GARRISON: With The Fame and Fortune Comes Responsibility - Even In The NFL
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Those of us with long-standing affinity for the National Football League have witnessed a myriad of changes in the sport at the professional level over the decades; I was bitten by the bug in 6th grade when the allure of the gridiron of the old NFL began to ascend. Play-by-play featuring the likes of Lindsey Nelson, Red Grange and Ray Scott and heroes of the sport including Gale Sayers, Jim Brown, Y.A. Tittle, Bart Starr, Paul Horning, Sam Huff, Ray Nitschke, Dick Butkus, Willie Gallimore—you get the point, the list is almost endless—made for a television experience that hooked me at age 12, and yes, to this day I’m still a huge fan.
Over the decades (I think that would be over 5 of them by this point) rules have changed, stars have risen and fallen, and the game has added ever-more glitz and hype; we have enclosed stadiums now where, no matter the temperature or weather conditions outside, both fans and players enjoy 72 degrees all day long.
Then there has been the huge tidal change in racial makeup of the player base in the NFL. Over these decades we have witnessed the advent of that base go from a pretty small minority to what is now a clear and growing majority status of blacks over whites throughout teams and at every position on offense and defense. Of course there have been grumps and blind men who have decried it all, complaining about the ethnic differences and even the complexion (no pun intended) of the media crowd as well. So what? Thought you’d never ask.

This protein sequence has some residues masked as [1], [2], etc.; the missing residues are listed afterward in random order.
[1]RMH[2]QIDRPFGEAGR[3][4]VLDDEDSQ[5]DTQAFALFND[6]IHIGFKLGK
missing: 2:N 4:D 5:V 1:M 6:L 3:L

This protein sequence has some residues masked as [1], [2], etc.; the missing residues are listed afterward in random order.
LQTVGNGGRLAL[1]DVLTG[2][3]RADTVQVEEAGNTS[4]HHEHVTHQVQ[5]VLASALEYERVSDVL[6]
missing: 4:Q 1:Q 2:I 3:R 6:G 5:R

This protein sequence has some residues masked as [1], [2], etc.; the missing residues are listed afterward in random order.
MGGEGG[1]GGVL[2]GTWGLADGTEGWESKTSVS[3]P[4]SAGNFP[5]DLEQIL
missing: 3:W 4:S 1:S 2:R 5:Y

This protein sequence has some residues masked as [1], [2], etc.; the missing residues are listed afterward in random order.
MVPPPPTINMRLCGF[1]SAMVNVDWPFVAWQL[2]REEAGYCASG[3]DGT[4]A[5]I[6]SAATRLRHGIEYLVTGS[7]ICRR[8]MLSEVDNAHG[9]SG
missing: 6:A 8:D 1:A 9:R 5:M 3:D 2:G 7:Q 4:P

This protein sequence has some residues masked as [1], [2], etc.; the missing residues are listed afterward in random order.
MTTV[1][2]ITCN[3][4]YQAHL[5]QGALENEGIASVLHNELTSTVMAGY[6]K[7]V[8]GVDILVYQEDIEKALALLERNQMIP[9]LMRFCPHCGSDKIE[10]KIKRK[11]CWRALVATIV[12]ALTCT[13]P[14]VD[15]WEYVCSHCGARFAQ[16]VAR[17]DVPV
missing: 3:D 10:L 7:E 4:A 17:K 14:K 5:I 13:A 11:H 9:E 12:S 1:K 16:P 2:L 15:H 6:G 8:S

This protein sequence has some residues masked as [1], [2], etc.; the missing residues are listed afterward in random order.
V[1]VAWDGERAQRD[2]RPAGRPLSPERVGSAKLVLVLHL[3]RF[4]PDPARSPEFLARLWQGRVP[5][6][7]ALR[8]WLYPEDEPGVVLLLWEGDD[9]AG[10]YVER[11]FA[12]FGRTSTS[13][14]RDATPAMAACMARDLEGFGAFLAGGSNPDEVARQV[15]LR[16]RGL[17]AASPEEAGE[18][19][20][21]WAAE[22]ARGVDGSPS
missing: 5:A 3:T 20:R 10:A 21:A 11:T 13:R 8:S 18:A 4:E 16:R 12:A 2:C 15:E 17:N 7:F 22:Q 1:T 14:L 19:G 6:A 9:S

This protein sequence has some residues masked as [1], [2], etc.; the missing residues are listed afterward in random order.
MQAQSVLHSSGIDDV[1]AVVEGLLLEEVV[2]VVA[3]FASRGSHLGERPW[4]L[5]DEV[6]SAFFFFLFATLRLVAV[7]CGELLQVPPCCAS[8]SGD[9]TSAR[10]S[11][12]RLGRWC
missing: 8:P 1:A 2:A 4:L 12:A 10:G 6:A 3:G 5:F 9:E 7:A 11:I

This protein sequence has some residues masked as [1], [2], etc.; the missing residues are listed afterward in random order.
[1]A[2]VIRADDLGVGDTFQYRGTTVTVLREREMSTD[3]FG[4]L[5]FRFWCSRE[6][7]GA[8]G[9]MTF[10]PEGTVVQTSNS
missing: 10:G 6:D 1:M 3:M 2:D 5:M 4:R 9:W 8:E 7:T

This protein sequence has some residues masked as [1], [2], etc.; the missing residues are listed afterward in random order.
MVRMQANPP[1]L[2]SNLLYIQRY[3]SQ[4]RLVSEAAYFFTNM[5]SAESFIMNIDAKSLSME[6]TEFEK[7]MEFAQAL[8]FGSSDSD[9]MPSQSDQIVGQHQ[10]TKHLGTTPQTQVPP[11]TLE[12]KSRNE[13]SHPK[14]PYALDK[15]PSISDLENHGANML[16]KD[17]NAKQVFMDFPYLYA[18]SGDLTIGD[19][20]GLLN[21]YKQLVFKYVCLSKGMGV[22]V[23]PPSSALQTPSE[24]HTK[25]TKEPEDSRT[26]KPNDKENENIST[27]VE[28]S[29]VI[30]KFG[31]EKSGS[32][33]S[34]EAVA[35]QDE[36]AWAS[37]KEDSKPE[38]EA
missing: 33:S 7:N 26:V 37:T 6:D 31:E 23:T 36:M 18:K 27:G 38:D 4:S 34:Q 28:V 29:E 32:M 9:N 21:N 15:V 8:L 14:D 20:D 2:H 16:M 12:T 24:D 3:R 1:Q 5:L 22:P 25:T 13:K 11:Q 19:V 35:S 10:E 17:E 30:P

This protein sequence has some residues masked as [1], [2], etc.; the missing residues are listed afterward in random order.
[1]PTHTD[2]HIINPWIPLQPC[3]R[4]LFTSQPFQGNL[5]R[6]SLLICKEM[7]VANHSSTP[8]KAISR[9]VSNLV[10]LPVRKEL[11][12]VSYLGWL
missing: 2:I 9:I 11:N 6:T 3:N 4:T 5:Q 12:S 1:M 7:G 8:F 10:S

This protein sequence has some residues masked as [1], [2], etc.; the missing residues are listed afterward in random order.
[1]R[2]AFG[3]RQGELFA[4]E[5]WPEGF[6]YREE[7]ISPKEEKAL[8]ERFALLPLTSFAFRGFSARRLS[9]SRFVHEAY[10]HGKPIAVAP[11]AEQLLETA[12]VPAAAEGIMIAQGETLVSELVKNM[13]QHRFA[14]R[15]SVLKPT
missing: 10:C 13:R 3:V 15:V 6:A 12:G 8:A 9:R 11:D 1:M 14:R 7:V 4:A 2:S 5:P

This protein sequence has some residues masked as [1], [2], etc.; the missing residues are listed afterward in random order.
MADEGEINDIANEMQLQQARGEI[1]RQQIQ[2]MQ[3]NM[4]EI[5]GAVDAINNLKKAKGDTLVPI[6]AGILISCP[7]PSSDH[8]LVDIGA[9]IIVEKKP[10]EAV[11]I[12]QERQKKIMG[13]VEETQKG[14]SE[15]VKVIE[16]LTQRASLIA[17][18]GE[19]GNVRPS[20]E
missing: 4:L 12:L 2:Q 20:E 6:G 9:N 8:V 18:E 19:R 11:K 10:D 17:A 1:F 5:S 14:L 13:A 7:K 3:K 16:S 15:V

Today’s professional football team is faster, quicker, more agile, stronger, and longer lasting at all positions than ever before. Even the aforementioned blind men cannot deny that football today is more athletic, more exciting, faster paced and of a higher professional quality than any American sport has ever seen—and I do mean ever.
It took a while, and there were bastions of whiteness that seemed immune from the changes; while linemen, defensive backs, and special teams became ever-more typified by black players, the so-called “skilled positions”—quarterbacks, receivers, even linebackers as well—stayed pretty lily white. Then there were the ranks of the coaching staffs, particularly at the head coaching levels. All different today. The case can be made that with regard to coaching positions things have moved more slowly, but with each passing year we see those folks more and more representative of the player base. And that is how is should be. And be clear on this one, my friends and fellow fans, this is one guy who not only has no problem with all the above, but I have reveled in the quality of play and the indescribable benefits the game has seen over time.
Ok, there it is. But let me drop another shoe for your consideration, no matter your ethnic persuasion or predisposition. With African American players accounting for a huge portion of the active salaries throughout the NFL—again only right, given their contributions and consistent skills—and with their visibility on and off the field in all walks of public discourse comes one feature that has been lacking and now threatens the sport. It is that sense of responsibility that comes from such powerful, even overwhelming influence at every level.